July 9, 2018

Knee replacement allows patient to travel

Knee | Patient Stories | Total Joint Replacement

THIS POST IS PART OF THE ULTIMATE GUIDE TO TOTAL KNEE REPLACEMENT

Over a period of a few years, Kathy Dildine began to experience increasing right knee pain with activity. In hopes of avoiding a knee replacement, Kathy made an appointment with OrthoIndy cartilage restoration specialist, Dr. Jack Farr.

Dr. Farr recommended Kathy complete physical therapy. Although it brought some relief initially, Kathy eventually began having issues climbing stairs, gardening, bicycle riding and even simply walking in the woods.

Degenerative osteoarthritis is the most common form of arthritis in the knee or hip. It is a degenerative wear and tear type of arthritis where the cartilage in the joint gradually wears away over time, leaving the bone exposed.

Cartilage has no nerve endings, but bone does, and the nerve endings are exposed as the cartilage wears away. As the arthritis progresses, bone begins rubbing on bone, causing progressively worsening pain over time. This process can occur over months to years.

Again, Kathy returned to Dr. Farr. He only had one recommendation for her, knee replacement surgery. He then referred her to Dr. Eric Monesmith, a total joint replacement specialist at OrthoIndy.

“I found myself avoiding activities like walking and bike riding. Before I made plans, I considered how many steps and how much walking because I knew the pain would limit me,” said Kathy. “With too many flights of steps my knee would just quit working, often times giving out.”

Total knee replacement surgery

Kathy underwent total joint replacement soon after. “Kathy had tried all the non-operative therapies for arthritis, and was having activity and lifestyle limiting pain. Basically, her quality of life had diminished significantly. At this point, a total knee replacement was her best option to help her regain a good quality of life,” said Dr. Monesmith.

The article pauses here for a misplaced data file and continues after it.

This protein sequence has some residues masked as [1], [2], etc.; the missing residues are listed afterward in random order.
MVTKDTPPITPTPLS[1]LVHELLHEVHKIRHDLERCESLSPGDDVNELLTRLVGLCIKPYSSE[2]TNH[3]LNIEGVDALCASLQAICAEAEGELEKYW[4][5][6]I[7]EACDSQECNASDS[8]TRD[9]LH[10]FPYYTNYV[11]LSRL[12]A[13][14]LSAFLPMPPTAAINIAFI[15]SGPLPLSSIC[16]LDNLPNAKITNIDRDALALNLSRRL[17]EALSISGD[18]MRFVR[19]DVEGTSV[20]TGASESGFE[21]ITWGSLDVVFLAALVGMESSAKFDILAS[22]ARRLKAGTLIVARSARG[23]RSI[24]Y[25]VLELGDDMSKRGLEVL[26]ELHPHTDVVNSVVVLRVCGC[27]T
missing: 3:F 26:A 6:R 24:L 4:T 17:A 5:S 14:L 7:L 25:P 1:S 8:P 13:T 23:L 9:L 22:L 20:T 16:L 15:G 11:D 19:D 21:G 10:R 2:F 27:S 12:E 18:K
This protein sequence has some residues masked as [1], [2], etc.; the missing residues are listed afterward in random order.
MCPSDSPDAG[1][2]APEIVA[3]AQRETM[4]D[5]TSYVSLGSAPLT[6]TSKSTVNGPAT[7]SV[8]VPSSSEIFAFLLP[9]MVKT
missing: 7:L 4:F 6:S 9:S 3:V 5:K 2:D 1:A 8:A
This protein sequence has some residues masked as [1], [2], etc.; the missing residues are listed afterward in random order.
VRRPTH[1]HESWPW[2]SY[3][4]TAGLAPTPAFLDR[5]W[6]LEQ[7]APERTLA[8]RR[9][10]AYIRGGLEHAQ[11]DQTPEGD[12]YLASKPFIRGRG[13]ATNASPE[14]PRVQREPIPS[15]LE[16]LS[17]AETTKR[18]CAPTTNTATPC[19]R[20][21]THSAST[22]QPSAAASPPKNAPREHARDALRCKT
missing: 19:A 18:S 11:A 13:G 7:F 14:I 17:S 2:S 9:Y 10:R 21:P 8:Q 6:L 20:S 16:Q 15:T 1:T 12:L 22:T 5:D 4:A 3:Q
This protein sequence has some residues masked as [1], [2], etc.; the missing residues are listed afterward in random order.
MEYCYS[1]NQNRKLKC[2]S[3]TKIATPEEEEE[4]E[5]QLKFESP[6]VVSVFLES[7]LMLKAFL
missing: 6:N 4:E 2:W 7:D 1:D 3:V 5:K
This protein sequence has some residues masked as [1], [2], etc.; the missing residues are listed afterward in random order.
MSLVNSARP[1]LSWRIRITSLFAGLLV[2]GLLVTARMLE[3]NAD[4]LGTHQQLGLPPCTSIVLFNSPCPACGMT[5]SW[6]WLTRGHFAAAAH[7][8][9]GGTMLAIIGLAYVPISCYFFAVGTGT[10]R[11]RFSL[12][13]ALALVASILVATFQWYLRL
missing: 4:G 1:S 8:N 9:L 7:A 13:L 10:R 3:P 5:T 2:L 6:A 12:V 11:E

Total knee replacement surgery involves removing the diseased portion of the knee joint and resurfacing the ends of the bones with the new prosthesis.

“Dr. Monesmith was direct, informative and personable. I also think he pushes and encourages patients to know their rehab. He actually demonstrated the exercises he wanted me to do.”

Total knee replacement recovery

Now, Kathy is back to her active lifestyle. Last summer she traveled to Europe with her sister and had no problem walking through cities and various tours. She also hiked the Tatra mountains in Slovakia and her knee never held her back. She also walked the 2018 500 Festival Indianapolis Mini Marathon.

READ ARTICLE: WHAT TO EXPECT AFTER KNEE REPLACEMENT SURGERY

“Kathy is a great example of how well a total knee can work for an individual who is motivated and purposeful about their rehab,” said Dr. Monesmith. “Many people don’t realize how weak their arthritic leg becomes and how important it is after surgery to work diligently regaining muscle strength. Kathy has worked hard and is now able to enjoy an active and enjoyable lifestyle.”

A majority of patients resume most activities by six-weeks after surgery. Total knee replacement recovery can be difficult at first, but after returning home and completing physical therapy, most patients enjoy their new knee and resume a more active lifestyle.

Don’t let joint pain stop you from living an active life. To make an appointment with Dr. Monesmith please call 317.884.5166 or learn more about total joint replacement at OrthoIndy.

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Megan Golden

By Megan Golden

Megan is the current marketing specialist for OrthoIndy. Megan graduated from Ball State University in 2012 with a bachelor’s degree in public relations and advertising and a communications studies minor and has been with OrthoIndy since then.

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